The next day was Monday the 18th...is that correct? Could that be? Yeah, I guess it is. Monday the 18th. The day of the first show at Wembley, and Vivian set out during the day. She, I guess she went to, I don't think this is the day she went to The Royal Mews, no, I know it wasn't. But, for whatever reason, she went out and I stayed in the hotel room and listened to tapes until it was time to go. And we went to Wembley.

Here is what we did at soundcheck: It sounded horrible, by the way, and I did an ugly little jagged abstract drawing here, on the, uh, on my rehearsal paper that I can't describe, but it's entitled, "The Way It Sounded At Wembley." Frank saw it from several yards away and before I told him what it was called, he said that he could tell just from looking at it that it was a visual depiction of the sound of the room. Then Scott showed it to him again the next day, and even though he had already seen it he looked at it some more and also looked at the rest of the stuff on the page because he didn't realize I had been keeping a log of rehearsals, and he said that was a very wise thing to do, and I tend to agree.

The soundcheck at Wembley was a lot of stuff. We did "Sofa," of course, Royal March, Closer You Are, Irish Eyes (briefly), Greasey, Bolero, The New Song, Cruisin' For Burgers, Stolen Moments, Dancin' Fool, Torture Never Stops, The Dangerous Kitchen (kind-of...as Frank was testing the new vocal mike, but it was a very funny good version of Dangerous Kitchen which would have been perfectly well-placed in any show), Black Napkins, Green Genes, Monde, Untouchables, Eat That Question, and Alien Orifice. A good, long rehearsal. A lot of important stuff in it. Then, we went and ate.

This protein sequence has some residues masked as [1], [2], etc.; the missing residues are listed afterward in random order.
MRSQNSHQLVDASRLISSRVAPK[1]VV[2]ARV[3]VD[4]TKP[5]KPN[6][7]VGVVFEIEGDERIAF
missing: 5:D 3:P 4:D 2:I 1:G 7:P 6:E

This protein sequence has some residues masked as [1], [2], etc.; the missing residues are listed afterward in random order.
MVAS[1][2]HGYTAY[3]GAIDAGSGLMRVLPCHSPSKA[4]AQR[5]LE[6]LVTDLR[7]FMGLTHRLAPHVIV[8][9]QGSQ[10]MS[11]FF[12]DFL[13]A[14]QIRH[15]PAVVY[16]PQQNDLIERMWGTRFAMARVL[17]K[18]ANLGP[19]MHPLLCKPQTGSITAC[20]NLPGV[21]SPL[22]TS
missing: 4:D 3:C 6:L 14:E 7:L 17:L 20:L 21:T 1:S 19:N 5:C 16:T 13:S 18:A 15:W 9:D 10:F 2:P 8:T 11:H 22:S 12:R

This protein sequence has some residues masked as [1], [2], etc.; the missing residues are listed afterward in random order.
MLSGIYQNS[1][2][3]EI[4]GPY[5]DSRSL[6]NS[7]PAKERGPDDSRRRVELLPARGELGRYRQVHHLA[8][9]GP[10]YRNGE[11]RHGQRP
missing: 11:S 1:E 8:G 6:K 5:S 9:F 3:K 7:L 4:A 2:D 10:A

Before the Wembley show, Mr. Jim from Music for Nations on the bus was totally kind enough to give everybody in the band CDs of "Guitar" and "You Can't Do That On Stage Anymore." What a heck of a gesture! Really, really, nice thing to do. And, so, that made me feel good. And we ate, and then the first show at Wembley during which Vivian sat out by the soundboard with Robert Plant next to her, and Roland Orzabal from Tears For Fears was there, and Bill Bruford was also there, and we talked to him at the party backstage after the show.